old wool coils

Found these wool binding coils at a tag sale.  They are obviously old, also dirty and partially moth-eaten.  I am not a really experienced sewer, and this kind of wool binding is not something I’ve ever seen.  What would it have been used for?  Upholstery? Blankets?  I’m going to use it for something, but almost certainly not either of those things.  The moth-eaten portions could be kind of interesting to layer with other fabric.  I’m thinking about it.

coils of wool binding fabric

One of these binding fabrics has something like free form embroidery on it. What would this had been used for?

8 Responses to “old wool coils”

  1. Robyn A Says:

    You could weave some together a la Jude Hill (I am besotted with that at the moment). From your photo they look to be folded over strips or are they tubes? Either way you could weave them together and then stitch them; can’t shed any light on the embroidery but it looks like chain stitch.

  2. DK Says:

    I have no idea, really, what they would be sued for and am curious to know myself if you find out. My best guess would have been for blanket binding. Or perhaps standing wool coiled rugs like those here: http://www.netw.com/~rafter4/stwool.htm

    • caro Says:

      Love the standing rugs. Haven’t seen those before. But I think these strips are intended as bindings because they are folded as bindings would be.

  3. Jennifer Says:

    What about braided wool rugs?

  4. helen Says:

    I believe Jennifer is correct. I remember ladies tediously , maticulously, folding strips to then turn into braided rugs and the freeform embroidery was probably left from the original garment. One also would lockerhook with folded cloth ,as such, which is pulling it through a mesh rug base with a hook that also has crochet thread on it to lock it in.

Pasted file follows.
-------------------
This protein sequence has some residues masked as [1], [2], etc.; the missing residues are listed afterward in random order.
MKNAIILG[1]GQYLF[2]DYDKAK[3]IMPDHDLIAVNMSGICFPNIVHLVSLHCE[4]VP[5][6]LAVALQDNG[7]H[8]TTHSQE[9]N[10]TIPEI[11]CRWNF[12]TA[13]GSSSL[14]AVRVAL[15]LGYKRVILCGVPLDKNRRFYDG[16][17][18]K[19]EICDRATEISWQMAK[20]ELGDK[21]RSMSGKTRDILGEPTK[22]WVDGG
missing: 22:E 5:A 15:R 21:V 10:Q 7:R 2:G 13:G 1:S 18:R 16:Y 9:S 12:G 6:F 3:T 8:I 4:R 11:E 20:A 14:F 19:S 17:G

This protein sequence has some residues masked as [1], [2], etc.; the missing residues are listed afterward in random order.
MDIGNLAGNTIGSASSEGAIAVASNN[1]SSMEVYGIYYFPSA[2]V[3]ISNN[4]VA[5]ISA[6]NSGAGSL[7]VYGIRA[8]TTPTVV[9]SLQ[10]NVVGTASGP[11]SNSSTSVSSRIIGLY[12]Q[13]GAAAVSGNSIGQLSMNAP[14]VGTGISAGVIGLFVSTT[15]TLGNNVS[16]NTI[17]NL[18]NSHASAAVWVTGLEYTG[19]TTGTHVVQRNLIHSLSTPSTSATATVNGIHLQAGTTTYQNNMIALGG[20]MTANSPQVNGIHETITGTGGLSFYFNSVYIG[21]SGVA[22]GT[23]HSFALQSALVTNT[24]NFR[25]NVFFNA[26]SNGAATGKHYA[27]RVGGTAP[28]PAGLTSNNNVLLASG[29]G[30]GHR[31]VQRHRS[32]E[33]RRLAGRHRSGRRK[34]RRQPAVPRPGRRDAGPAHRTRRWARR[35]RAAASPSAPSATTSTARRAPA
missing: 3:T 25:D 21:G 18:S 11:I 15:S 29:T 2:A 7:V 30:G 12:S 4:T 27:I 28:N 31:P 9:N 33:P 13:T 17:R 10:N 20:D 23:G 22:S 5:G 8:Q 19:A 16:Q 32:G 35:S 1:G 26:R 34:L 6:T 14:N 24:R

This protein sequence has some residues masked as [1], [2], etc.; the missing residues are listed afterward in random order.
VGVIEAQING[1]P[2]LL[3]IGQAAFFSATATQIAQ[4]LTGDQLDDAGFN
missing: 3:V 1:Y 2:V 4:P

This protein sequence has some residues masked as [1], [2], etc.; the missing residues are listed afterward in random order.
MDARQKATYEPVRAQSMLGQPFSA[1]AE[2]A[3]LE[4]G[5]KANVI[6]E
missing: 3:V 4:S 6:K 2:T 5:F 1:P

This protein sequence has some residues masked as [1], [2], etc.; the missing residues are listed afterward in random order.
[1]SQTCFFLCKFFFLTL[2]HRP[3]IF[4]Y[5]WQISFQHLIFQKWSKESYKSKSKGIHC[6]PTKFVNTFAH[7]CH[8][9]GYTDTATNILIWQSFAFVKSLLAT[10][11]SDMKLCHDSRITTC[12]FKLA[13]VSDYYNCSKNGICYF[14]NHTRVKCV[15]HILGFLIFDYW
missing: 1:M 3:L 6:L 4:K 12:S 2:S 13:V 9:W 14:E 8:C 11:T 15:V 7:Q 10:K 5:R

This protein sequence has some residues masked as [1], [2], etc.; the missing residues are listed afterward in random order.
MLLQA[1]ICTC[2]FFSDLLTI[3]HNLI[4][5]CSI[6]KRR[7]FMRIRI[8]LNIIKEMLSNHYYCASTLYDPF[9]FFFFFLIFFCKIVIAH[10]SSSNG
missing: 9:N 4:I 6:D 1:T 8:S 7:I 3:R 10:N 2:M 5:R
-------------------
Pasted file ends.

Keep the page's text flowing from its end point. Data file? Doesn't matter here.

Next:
• caro Says:

      Aha. Well that’s enlightening. I’m so pleased to know this. At least one of the coils has two different colors of wool fabric somewhat imperfectly attached together. Clearly handsewn. And the coils are held together by common straight pins inserted at irregular intervals into the coil. Unfortunately, these strips are so dirty that they must be cleaned just to use the fabric, so all the tedious folding and pressing and coiling will be undone. hmm. Perhaps I’ll wait until I know for sure what to do with them. Thanks for the info!

  5. Lora Says:

    You could wash after you braided. I’m in the middle of a big braided rug and I’m jealous of your find!

    • caro Says:

      They’re so filthy and moth-eaten from how they were stored that I’ve had to wash them just to work with them. Interestingly, they haven’t felted much. But right now I’m thinking I’ll weave the strips into a flat piece that will allow the moth holes to show on top of other solid pieces and will also allow for a good bit of stitching through the whole thing to hold the fragile fabric together better. Will post photos after the holidays when I have time to work on the idea.

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